Deutsche Telekom is perhaps best known around the world as the telco behind mobile carrier T-Mobile, but today it’s making an appearance in a lesser-known yet also regular role: trademark troll.
The company’s German lawyers have sent a letter to Lemonade, the AI-based insurance startup headquartered in New York, demanding it cease using magenta — a color that appears across Lemonade’s logo and marketing material — globally. DT also filed for and received an injunction on Lemonade operating in Germany — a block Lemonade has temporarily worked around by dropping magenta for the moment in the country (it’s using red instead).
But that is not the whole story: Lemonade, which said the letter came in the wake of its launch in Germany this summer, said that it will put up a fight. Today, it filed a motion with EUIPO (the European intellectual property office) to invalidate DT’s claim to a trademark on magenta; and it has further petitioned the German trademark office to remove DT’s claim to holding a right on magenta in the insurance sector.
“We thought this seemed like a massive over-reach,” Daniel Schreiber, Lemonade’s CEO and co-founder, said in an interview. “Then when we started digging, we found that they’ve been doing this across a number of countries, covering big companies to the smallest businesses. It’s mind boggling. We are in insurance.”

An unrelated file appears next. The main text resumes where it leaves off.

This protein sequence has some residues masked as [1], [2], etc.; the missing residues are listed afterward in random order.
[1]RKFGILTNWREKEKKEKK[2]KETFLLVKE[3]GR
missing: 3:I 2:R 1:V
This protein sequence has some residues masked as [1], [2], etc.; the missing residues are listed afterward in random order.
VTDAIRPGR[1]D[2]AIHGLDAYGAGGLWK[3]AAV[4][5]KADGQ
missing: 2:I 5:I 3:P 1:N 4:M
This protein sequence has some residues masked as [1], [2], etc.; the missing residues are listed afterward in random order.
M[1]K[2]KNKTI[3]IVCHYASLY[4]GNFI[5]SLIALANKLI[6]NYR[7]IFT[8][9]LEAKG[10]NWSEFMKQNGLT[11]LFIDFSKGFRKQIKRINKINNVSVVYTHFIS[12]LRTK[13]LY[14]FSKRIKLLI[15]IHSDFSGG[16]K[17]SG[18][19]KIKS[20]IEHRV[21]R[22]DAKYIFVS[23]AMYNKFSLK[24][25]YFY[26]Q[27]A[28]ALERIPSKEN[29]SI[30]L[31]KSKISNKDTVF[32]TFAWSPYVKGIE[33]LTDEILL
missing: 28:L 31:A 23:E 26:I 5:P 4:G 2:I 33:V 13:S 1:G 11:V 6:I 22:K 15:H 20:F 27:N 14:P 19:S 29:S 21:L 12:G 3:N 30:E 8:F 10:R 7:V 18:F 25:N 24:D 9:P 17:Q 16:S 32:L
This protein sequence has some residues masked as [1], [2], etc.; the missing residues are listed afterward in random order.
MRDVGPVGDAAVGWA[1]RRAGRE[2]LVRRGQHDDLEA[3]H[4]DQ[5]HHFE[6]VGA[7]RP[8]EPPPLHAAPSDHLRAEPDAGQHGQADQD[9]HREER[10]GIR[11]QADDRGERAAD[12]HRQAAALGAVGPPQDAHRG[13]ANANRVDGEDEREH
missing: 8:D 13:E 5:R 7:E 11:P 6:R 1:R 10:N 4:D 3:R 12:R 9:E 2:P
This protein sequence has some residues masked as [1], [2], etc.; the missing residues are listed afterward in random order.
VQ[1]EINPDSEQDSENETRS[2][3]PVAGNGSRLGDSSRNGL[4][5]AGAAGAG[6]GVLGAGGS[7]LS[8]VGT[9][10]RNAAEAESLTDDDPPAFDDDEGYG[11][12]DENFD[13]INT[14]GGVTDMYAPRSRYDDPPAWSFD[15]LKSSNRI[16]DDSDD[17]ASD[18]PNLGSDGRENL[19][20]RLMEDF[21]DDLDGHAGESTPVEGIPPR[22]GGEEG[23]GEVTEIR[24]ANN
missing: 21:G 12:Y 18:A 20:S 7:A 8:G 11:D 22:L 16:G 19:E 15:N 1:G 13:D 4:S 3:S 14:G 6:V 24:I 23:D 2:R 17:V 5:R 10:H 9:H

This fact does not matter to DT, which says the color mark is associated with its brand “beyond the classic industry environment.”
“Deutsche Telekom has asked the insurance company Lemonade to stop using the color magenta,” a spokesperson said in response to our request for comment. “Like the company logo ‘T’ and other brand elements, the color magenta is registered as a Deutsche Telekom brand. Deutsche Telekom’s brands make a significant contribution to the company’s success. Deutsche Telekom is clearly recognized and remembered by the color magenta — beyond the classic industry environment. Deutsche Telekom respects everyone’s trademark rights, but expects others to do the same. In Germany, the competent court issued an injunction against Lemonade because it considered the use of magenta to be a violation of Deutsche Telekom’s color mark. Please understand that Deutsche Telekom will not comment further on this case until a final decision has been made.”
To be sure, this is far from Deutsche Telekom’s first efforts to defend its pink hue. The company has gone after carriers like AT&T and Telia, our sister publication Engadget (before the days when it was owned by another DT competitor, Verizon), Apple device management specialist dataJar, invoice services provider Compello and a now-defunct smartwatch maker.
The track record so far should give Lemonade some hope. In some cases — such as Telia’s and dataJar’s — DT lost and magenta has run free. In others, DT has had the upper hand, and has danced a little in celebration:
Who’s the bully now, John?
“We feel like we’re a character in a Disney movie, fighting a baddie,” Schreiber said.
But as with DT, sometimes Goliath is actually David, depending on who is punching up or down. That is to say, Lemonade is not a stranger to filing suits to defend its product and brand, either. The company was in a brief dispute with WeFox over IP infringement — a legal fight that appears now to be getting settled.